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Teachers Are Awesome: This Bostonian's Running 155 Miles Across the Sahara For Student Laptops

Liz Byron's running the 155-mile Marathon de Sable in Morocco to raise $50,000 for laptops for her sixth grade class.


Boston teacher Liz Byron is really going the extra mile for her students—155 extra miles to be exact. In April 2013 Byron plans to run what's considered the world's most difficult race, the Marathon de Sable, through Morocco's section of the Sahara Desert. Runners carry their own food and supplies, "endure 120 degree heat, sand storms, and run between 26 and 50 miles a day." She's putting herself through such an extreme race to raise $50,000 to purchase a set of laptops for her sixth grade class at Gardner Pilot Academy in Boston.

Right now Byron's students have just four laptops to use, which makes it pretty tough to ensure that they're all digitally literate and able to access the wealth of educational resources available on the web. Given that 92 percent of Gardner's students live at or below the poverty line, it can't be assumed that they'll have access to technology at home, either. "It’s frustrating to know that technology is so embedded in our lives and then you come to school and it’s absent," Byron told local television station WBZ.

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Dubai Student Designs Mobile Prenatal Care Device

This 20-year-old Dubai student's new mobile device could make childbirth much safer in developing countries.

It’s not hard to guess from his technology competition name—The Hex Pistols—that 20-year-old Shawn Frank is a fan of music. He's also a strong advocate of ensuring that women in developing nations have access to quality prenatal care. Six months ago, while walking to an internship, Frank came up with the idea for momEcare, a mobile device that helps provide medical assistance to pregnant women who can't get to a hospital. Now Frank, who just graduated from the computer science program at the University of Wollongong in Dubai, is headed to Microsoft's Imagine Cup, a technology competition for socially conscious high school and college students happening next week in New York City (we've covered the other young finalists here, here and here). I caught up with him to find out what first sparked his interest in technology and learn more about how momEcare works.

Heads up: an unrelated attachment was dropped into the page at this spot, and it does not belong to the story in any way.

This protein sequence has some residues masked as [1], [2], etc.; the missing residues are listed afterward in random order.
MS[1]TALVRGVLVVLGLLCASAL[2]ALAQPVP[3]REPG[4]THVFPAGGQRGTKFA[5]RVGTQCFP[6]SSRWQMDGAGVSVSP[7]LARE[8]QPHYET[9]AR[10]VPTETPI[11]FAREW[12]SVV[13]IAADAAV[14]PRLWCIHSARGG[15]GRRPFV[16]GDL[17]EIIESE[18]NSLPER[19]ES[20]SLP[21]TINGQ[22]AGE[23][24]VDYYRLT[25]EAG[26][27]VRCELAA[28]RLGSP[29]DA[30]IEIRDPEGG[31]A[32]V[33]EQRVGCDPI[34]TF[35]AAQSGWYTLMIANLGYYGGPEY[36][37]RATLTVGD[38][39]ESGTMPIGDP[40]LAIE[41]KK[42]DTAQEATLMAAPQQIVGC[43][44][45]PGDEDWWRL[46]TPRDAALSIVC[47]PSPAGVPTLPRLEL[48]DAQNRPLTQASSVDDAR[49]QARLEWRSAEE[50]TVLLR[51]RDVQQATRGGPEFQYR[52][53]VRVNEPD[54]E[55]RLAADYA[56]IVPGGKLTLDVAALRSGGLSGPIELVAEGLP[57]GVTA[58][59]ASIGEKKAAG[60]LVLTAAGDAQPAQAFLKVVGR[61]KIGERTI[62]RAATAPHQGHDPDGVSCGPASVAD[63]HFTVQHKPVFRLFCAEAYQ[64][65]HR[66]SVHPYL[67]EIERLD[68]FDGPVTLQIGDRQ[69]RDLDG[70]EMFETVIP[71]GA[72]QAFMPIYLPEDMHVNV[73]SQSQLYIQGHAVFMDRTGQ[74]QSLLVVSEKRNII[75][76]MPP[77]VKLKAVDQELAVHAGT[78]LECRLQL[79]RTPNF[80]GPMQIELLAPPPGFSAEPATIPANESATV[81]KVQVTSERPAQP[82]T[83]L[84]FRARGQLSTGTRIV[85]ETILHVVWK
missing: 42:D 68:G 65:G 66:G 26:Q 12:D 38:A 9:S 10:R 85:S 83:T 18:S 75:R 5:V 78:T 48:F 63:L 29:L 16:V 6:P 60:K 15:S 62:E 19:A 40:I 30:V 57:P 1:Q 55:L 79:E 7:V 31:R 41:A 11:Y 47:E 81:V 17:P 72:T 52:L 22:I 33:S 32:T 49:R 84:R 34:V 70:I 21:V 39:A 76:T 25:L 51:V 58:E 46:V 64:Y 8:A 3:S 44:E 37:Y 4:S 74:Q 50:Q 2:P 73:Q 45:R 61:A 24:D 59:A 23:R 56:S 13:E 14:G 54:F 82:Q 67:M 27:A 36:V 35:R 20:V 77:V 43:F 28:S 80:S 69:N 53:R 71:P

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South Korea's Making the Switch to Digital Textbooks

No more heavy backpacks. South Korea is investing $2 billion to develop digital textbooks for all schools by 2015.

When it comes to digital textbook adoption, it looks like Florida's turning into a global trendsetter. This spring the state passed a law mandating that schools make the switch to digital textbooks by 2015. Now South Korea's Education Ministry has announced that it's making a $2.4 billion investment that will enable all of that nation's schools to go digital by 2015.

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Education Reform? Student Activists Are Doing It Themselves

While debates about education policy rage on in Washington, D.C. many students are taking matters into their own hands.

The people making education policy are used to asking parents, teachers, and community members for input. But what about the opinion of the people these decisions impact most, students? Well, increasingly, this generation of students isn't waiting to be asked what they think.

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“The Modern Educator Is Not a Teacher”: Updating Learning for the 21st Century

Classrooms operate almost the same way they did 100 years ago. A group of of middle schoolers from the Dallas-Fort Worth area want to change that.

[youtube]http://www.youtube.com/watch?v=eGvl5dg3l2M

Why do classrooms and schools operate almost the same way they did 100 years ago? A group of middle schoolers from the Dallas-Fort Worth area began asking themselves this question during a class discussion of Orson Scott Card's science fiction novel Ender's Game. More importantly, they began to wonder, "Could children, using the internet, have a dramatic impact on the world around them? Could they influence public opinion, and make a mark on their world?" Thus began "Education Evolution," a class video project that brings a student perspective to what's going wrong in the modern classroom, and offers up ideas of how it can be fixed.

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